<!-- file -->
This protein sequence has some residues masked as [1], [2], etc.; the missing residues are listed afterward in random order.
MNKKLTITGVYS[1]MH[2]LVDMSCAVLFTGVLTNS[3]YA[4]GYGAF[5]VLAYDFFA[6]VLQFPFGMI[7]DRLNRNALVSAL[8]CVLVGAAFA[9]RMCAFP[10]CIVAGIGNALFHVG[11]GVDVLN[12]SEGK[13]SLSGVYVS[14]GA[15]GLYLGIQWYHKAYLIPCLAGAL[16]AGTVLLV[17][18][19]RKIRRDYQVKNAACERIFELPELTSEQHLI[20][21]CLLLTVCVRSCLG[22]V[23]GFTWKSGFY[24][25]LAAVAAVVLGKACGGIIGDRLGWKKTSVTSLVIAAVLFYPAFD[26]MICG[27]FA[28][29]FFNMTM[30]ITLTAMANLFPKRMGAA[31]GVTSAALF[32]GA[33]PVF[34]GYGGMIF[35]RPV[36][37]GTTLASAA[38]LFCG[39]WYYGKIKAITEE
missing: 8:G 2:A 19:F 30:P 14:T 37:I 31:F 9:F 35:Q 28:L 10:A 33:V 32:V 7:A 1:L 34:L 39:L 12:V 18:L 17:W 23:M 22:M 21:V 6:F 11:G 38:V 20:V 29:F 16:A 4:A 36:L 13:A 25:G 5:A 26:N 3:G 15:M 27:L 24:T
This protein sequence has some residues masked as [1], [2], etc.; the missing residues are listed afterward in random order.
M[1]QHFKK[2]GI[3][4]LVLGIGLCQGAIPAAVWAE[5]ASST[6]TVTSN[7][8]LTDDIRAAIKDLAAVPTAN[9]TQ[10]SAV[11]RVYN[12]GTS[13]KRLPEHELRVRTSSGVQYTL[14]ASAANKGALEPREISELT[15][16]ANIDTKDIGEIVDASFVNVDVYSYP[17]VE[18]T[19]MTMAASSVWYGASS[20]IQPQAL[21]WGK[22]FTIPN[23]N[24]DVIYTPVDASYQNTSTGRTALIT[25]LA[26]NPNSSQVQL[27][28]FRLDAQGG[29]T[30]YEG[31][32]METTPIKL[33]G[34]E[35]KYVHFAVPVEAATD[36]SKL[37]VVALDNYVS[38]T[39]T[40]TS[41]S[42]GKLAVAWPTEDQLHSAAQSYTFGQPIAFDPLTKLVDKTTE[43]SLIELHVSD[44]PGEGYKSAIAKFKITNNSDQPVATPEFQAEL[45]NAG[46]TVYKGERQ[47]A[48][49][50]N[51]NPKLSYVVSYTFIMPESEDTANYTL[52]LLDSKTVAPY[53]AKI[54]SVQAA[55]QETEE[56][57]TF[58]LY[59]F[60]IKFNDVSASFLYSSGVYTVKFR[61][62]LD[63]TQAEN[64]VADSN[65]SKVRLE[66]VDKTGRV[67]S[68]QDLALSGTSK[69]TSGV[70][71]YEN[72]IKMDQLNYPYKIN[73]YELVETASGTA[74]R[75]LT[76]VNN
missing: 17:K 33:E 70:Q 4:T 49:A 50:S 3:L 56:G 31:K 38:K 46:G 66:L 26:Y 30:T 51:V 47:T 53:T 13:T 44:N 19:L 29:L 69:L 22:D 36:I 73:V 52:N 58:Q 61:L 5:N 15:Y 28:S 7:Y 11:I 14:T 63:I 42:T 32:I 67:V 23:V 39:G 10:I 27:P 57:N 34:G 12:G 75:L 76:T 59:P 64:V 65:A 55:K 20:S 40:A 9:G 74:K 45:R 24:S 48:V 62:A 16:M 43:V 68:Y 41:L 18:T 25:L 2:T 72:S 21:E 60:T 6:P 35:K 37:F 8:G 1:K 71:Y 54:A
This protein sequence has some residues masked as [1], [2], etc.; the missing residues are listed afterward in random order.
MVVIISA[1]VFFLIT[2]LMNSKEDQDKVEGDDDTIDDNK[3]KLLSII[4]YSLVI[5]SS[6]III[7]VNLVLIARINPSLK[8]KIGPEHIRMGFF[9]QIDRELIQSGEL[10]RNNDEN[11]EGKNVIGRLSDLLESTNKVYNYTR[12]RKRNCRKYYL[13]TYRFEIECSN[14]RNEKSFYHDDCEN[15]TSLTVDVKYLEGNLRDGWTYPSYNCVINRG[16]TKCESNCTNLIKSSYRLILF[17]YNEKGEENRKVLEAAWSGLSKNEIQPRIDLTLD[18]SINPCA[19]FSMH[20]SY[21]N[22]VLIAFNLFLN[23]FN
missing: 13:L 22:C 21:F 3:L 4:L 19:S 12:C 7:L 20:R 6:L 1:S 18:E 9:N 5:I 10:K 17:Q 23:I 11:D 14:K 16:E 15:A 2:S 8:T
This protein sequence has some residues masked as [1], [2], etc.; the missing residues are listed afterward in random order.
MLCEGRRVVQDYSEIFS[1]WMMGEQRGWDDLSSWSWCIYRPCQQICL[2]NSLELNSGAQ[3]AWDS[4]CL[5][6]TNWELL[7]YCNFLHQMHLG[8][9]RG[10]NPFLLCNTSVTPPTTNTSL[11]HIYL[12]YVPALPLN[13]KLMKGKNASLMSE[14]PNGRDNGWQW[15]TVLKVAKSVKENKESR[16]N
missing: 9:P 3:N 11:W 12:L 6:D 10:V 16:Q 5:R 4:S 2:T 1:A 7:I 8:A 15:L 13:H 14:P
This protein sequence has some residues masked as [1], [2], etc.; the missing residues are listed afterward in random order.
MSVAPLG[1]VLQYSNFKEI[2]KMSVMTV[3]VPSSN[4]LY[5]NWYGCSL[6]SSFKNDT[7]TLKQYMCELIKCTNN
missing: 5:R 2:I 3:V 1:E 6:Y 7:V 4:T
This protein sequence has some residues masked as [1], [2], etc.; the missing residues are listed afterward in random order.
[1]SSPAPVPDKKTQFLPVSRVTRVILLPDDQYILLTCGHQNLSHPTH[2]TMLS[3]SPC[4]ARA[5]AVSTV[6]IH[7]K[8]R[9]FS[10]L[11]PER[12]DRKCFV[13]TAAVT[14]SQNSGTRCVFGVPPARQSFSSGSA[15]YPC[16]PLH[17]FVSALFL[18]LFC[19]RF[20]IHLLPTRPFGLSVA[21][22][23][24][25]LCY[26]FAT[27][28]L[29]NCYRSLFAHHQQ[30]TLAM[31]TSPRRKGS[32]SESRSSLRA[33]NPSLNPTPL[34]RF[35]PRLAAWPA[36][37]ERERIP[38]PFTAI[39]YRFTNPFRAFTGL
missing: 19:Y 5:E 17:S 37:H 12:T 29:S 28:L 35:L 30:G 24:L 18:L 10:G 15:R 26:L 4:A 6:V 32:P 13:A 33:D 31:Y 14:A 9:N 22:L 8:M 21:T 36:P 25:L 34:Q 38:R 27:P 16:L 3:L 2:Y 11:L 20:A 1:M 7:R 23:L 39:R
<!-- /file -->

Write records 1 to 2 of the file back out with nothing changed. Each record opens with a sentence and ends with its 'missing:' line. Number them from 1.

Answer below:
This protein sequence has some residues masked as [1], [2], etc.; the missing residues are listed afterward in random order.
MNKKLTITGVYS[1]MH[2]LVDMSCAVLFTGVLTNS[3]YA[4]GYGAF[5]VLAYDFFA[6]VLQFPFGMI[7]DRLNRNALVSAL[8]CVLVGAAFA[9]RMCAFP[10]CIVAGIGNALFHVG[11]GVDVLN[12]SEGK[13]SLSGVYVS[14]GA[15]GLYLGIQWYHKAYLIPCLAGAL[16]AGTVLLV[17][18][19]RKIRRDYQVKNAACERIFELPELTSEQHLI[20][21]CLLLTVCVRSCLG[22]V[23]GFTWKSGFY[24][25]LAAVAAVVLGKACGGIIGDRLGWKKTSVTSLVIAAVLFYPAFD[26]MICG[27]FA[28][29]FFNMTM[30]ITLTAMANLFPKRMGAA[31]GVTSAALF[32]GA[33]PVF[34]GYGGMIF[35]RPV[36][37]GTTLASAA[38]LFCG[39]WYYGKIKAITEE
missing: 8:G 2:A 19:F 30:P 14:T 37:I 31:F 9:F 35:Q 28:L 10:A 33:V 32:V 7:A 1:L 34:L 39:L 12:V 18:L 17:W 23:M 22:M 21:V 6:F 11:G 38:V 20:V 29:F 16:A 4:A 36:L 13:A 25:G 5:A 26:N 3:G 15:M 27:L 24:T
This protein sequence has some residues masked as [1], [2], etc.; the missing residues are listed afterward in random order.
M[1]QHFKK[2]GI[3][4]LVLGIGLCQGAIPAAVWAE[5]ASST[6]TVTSN[7][8]LTDDIRAAIKDLAAVPTAN[9]TQ[10]SAV[11]RVYN[12]GTS[13]KRLPEHELRVRTSSGVQYTL[14]ASAANKGALEPREISELT[15][16]ANIDTKDIGEIVDASFVNVDVYSYP[17]VE[18]T[19]MTMAASSVWYGASS[20]IQPQAL[21]WGK[22]FTIPN[23]N[24]DVIYTPVDASYQNTSTGRTALIT[25]LA[26]NPNSSQVQL[27][28]FRLDAQGG[29]T[30]YEG[31][32]METTPIKL[33]G[34]E[35]KYVHFAVPVEAATD[36]SKL[37]VVALDNYVS[38]T[39]T[40]TS[41]S[42]GKLAVAWPTEDQLHSAAQSYTFGQPIAFDPLTKLVDKTTE[43]SLIELHVSD[44]PGEGYKSAIAKFKITNNSDQPVATPEFQAEL[45]NAG[46]TVYKGERQ[47]A[48][49][50]N[51]NPKLSYVVSYTFIMPESEDTANYTL[52]LLDSKTVAPY[53]AKI[54]SVQAA[55]QETEE[56][57]TF[58]LY[59]F[60]IKFNDVSASFLYSSGVYTVKFR[61][62]LD[63]TQAEN[64]VADSN[65]SKVRLE[66]VDKTGRV[67]S[68]QDLALSGTSK[69]TSGV[70][71]YEN[72]IKMDQLNYPYKIN[73]YELVETASGTA[74]R[75]LT[76]VNN
missing: 17:K 33:E 70:Q 4:T 49:A 50:S 3:L 56:G 31:K 38:K 46:G 66:L 26:Y 30:T 51:V 47:T 53:T 13:T 44:N 19:L 29:L 69:L 22:D 36:I 73:V 52:N 58:Q 61:L 5:N 15:Y 28:S 7:Y 11:I 14:T 63:I 42:T 32:I 67:V 23:V 39:G 10:I 27:P 57:N 34:G 12:G 75:L 76:T 59:P 64:V 65:A 55:K 20:S 40:A 9:G 74:K 45:R 24:S 48:V 62:A 16:M 43:V 68:Y 41:L 18:T 25:L 2:T 72:S 21:E 60:T 6:P 35:K 37:F 8:G 1:K 71:Y 54:A